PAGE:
Traces of War
Polybius of Megalopolis peered down from a pass high in the Italian Alps and caught sight of the rich green Lombard plain far below. It was exactly the same inviting panorama Hannibal had shown his half-starved, half-frozen, thoroughly discouraged army seventy-three years before, exhorting them to stay the course on what would prove to be an amazing path of conquest. Quite probably enough bits and pieces of that weary host remained visible for Polybius to be sure he was in the right spot; a certitude denied future chroniclers, and giving rise to one of ancient history’s most enduring and futile controversies: Where exactly did Hannibal cross the Alps?1 Polybius, for his part, was free to concentrate on questions he found more important. It was his aim—an endeavor that would eventually fill forty books—to explain to his fellow Greeks how a hitherto obscure city-state on the Italian peninsula had come to dominate, virtually in the course of a lifetime, the entire Mediterranean world. But if Rome stood at center stage in Polybius’s inquiry, Hannibal and Carthage were his foils. Each in their own way had nearly put an end to Rome’s ambitions. Both by this time were dead, obliterated by Rome, but it was the challenges they had posed and the disasters they had inflicted that Polybius found most compelling. For no matter how bad things had gotten, Rome had always responded, had picked itself up out of the dustbin of history and soldiered on. And it was in defeat more than victory that Polybius saw the essence of Rome’s greatness.
It never got worse than Cannae. On August 2, 216 b.c., a terrible apocalyptic day in southern Italy, 120,000 men engaged in what amounted to a mass knife fight. At the end of the fight, at least forty-eight thousand Romans lay dead or dying, lying in pools of their own blood and vomit and feces, killed in the most intimate and terrible ways, their limbs hacked off, their faces and thoraxes and abdomens punctured and mangled. This was Cannae, an event celebrated and studied as Hannibal’s paragon by future practitioners of the military arts, the apotheosis of the decisive victory. Rome, on the other hand, lost—suffering on that one day more battle deaths than the United States during the entire course of the war in Vietnam, suffering more dead soldiers than any other army on any single day of combat in the entire course of Western military history. Worse yet, Cannae came at the end of a string of savage defeats engineered by the same Hannibal, Rome’s nemesis destined to prey on Italy for another thirteen years and defeat army after army and kill general after general. Yet none of this would plumb the depths reached on that awful afternoon in August.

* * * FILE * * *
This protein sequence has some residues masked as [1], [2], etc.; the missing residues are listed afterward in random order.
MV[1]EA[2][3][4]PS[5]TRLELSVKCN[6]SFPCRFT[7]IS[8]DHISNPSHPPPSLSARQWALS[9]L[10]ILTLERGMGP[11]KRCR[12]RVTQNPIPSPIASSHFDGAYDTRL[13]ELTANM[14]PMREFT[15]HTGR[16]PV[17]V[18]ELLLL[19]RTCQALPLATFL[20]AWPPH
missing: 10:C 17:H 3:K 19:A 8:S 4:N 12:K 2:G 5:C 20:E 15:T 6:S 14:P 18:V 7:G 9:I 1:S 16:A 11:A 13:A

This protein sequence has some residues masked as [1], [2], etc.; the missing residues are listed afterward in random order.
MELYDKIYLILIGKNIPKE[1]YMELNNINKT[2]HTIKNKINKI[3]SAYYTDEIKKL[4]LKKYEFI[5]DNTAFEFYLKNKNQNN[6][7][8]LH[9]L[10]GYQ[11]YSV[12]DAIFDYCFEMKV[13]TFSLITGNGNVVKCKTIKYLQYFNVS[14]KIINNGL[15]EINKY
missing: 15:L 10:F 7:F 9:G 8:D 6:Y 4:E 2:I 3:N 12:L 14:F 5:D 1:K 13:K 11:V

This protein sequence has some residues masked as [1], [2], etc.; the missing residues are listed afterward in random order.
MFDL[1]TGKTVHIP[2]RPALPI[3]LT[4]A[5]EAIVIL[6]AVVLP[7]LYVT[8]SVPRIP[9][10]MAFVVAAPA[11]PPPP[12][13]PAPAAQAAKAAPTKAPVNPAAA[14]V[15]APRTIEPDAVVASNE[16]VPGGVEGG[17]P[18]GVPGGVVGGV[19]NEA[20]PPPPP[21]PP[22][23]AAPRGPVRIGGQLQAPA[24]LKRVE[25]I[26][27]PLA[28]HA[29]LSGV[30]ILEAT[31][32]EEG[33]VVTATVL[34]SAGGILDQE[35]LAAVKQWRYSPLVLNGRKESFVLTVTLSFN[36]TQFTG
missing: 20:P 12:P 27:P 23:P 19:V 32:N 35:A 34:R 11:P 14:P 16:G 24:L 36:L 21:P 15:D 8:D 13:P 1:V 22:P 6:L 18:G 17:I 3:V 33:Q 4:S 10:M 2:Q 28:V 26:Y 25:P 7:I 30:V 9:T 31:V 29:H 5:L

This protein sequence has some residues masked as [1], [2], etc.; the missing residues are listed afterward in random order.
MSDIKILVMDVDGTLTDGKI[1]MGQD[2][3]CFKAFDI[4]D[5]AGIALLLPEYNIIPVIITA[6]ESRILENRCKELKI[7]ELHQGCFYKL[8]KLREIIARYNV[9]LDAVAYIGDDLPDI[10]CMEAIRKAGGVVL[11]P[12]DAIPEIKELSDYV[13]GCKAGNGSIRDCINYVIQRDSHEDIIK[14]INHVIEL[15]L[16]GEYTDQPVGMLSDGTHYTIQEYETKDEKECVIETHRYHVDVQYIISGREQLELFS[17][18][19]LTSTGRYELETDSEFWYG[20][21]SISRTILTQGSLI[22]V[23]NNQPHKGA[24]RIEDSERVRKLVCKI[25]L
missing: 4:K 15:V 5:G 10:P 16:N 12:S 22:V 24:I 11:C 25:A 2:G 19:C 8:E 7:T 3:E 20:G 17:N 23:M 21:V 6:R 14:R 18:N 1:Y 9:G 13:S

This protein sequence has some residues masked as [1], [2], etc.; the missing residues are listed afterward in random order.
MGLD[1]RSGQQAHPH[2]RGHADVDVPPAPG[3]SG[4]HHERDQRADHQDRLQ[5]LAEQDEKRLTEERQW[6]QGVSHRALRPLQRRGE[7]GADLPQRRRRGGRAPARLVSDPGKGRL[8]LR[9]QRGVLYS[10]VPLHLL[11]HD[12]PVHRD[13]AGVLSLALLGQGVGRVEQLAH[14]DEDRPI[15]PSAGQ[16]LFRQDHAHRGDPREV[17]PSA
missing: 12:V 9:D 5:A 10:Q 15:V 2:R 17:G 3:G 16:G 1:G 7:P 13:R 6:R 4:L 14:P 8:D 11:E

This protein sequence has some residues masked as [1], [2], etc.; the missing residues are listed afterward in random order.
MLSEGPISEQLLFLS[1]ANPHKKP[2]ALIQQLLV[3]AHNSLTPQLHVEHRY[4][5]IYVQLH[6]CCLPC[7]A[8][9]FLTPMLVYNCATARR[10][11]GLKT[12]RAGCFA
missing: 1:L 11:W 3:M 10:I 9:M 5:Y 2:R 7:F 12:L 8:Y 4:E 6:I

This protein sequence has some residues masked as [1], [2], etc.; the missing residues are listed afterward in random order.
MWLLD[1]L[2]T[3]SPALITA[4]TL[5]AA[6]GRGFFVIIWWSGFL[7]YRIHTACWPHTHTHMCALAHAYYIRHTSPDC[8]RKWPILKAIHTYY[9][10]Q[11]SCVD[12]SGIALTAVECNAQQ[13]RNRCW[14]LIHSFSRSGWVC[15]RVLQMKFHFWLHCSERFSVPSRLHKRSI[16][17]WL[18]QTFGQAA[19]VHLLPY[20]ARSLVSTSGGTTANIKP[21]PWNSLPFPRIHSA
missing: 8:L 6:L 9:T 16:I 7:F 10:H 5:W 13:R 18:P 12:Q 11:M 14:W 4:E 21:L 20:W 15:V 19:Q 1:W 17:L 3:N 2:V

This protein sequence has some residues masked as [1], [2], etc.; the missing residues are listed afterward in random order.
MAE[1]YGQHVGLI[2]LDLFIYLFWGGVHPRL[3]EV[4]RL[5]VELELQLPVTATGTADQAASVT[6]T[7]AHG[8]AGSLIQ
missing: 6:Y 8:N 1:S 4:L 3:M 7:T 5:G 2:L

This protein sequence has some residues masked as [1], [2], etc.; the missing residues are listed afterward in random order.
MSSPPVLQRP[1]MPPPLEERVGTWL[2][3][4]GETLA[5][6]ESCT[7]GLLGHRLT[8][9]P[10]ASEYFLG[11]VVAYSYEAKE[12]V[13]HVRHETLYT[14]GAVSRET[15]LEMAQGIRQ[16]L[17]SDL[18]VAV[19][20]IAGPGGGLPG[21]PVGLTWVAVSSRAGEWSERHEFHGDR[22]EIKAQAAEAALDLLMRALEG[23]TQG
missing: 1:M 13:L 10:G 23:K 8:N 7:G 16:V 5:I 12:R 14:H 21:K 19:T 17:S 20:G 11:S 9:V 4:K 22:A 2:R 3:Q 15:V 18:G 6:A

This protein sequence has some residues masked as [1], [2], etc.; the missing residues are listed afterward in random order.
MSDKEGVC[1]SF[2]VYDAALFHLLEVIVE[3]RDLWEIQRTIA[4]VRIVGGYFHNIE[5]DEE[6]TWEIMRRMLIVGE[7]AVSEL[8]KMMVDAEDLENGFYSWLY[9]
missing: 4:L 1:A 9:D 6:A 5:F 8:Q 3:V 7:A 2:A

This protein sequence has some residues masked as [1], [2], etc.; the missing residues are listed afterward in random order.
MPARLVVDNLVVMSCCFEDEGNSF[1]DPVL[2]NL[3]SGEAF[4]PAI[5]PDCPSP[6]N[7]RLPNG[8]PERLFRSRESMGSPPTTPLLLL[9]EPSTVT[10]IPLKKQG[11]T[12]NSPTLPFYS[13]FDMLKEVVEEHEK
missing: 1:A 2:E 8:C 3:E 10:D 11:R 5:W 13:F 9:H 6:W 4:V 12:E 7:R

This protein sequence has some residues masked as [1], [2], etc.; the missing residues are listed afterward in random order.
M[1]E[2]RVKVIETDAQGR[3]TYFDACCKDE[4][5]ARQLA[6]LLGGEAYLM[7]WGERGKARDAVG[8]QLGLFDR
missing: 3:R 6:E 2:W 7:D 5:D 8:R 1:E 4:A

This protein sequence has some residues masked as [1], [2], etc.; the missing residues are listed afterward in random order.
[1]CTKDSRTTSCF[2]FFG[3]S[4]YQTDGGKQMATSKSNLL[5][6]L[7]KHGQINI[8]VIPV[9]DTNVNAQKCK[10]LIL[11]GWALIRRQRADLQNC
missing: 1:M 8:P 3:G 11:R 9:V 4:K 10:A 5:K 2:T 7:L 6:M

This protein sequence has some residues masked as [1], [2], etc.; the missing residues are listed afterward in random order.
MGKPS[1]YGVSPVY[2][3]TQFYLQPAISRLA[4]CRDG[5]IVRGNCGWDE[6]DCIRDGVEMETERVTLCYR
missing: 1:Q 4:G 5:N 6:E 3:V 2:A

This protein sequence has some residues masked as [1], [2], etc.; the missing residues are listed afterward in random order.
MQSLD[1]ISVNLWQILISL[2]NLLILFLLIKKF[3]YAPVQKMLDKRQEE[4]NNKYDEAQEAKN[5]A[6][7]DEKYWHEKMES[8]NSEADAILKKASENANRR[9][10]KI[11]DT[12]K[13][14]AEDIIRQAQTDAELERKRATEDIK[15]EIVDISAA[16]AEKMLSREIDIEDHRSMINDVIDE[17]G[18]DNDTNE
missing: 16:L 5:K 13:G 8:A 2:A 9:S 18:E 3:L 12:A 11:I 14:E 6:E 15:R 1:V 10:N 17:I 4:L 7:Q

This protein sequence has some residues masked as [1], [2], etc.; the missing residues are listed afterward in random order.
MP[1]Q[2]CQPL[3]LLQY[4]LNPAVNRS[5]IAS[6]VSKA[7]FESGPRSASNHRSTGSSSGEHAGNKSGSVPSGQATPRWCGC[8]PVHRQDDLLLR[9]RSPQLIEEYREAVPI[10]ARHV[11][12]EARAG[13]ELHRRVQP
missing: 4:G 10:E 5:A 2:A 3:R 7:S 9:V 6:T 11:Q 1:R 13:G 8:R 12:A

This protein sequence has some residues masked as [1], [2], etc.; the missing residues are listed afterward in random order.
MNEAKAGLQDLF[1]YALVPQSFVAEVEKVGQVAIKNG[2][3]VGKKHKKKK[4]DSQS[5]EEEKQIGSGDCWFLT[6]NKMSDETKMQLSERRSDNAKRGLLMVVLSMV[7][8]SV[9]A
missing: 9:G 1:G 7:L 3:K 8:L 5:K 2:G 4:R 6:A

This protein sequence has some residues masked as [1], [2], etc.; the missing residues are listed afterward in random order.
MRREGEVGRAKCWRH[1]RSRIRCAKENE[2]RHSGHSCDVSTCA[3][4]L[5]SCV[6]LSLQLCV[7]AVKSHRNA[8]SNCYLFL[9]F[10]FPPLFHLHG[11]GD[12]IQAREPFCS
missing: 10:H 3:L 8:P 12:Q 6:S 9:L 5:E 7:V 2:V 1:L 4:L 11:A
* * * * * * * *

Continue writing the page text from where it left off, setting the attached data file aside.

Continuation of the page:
It has been argued that Polybius, aware of Cannae’s enormous symbolic import, deliberately structured his history so as to make the battle appear as the absolute low point in Rome’s fortunes, thereby exaggerating its significance.2 Yet, not only do sheer numbers argue the contrary, but also Rome on this day lost a significant portion of its leadership class, between a quarter and a third of the senate, the members of which had been anxious to be present at what had been assumed would be a great victory. Instead it was a debacle by any measure, so much so that a case can be made that Cannae was even more critical than Polybius believed, in retrospect a true pivot point in Roman history. Arguably the events of this August day either initiated or accelerated trends destined to push Rome from municipality to empire, from republican oligarchy to autocracy, from militia to professional army, from a realm of freeholders to a dominion of slaves and estates. And the talisman of all of this change was one lucky survivor, a young mili- tary tribune named Publius Cornelius Scipio,* known to history as Africanus. For at the end of many more years of fighting, Rome still would need a general and an army good enough to defeat Hannibal, and Scipio Africanus, with the help of what remained of the battlefield’s disgraced refugees, would answer the call and in the process set all else in motion.
* Typical Roman names of the late republican period had three elements: a praenomen, or given name (in this case Publius), chosen from a limited list and having no family connotation; a nomen, referring to the gens or clan name (Cornelii); and, finally, the cognomen, or family within the clan (Scipio).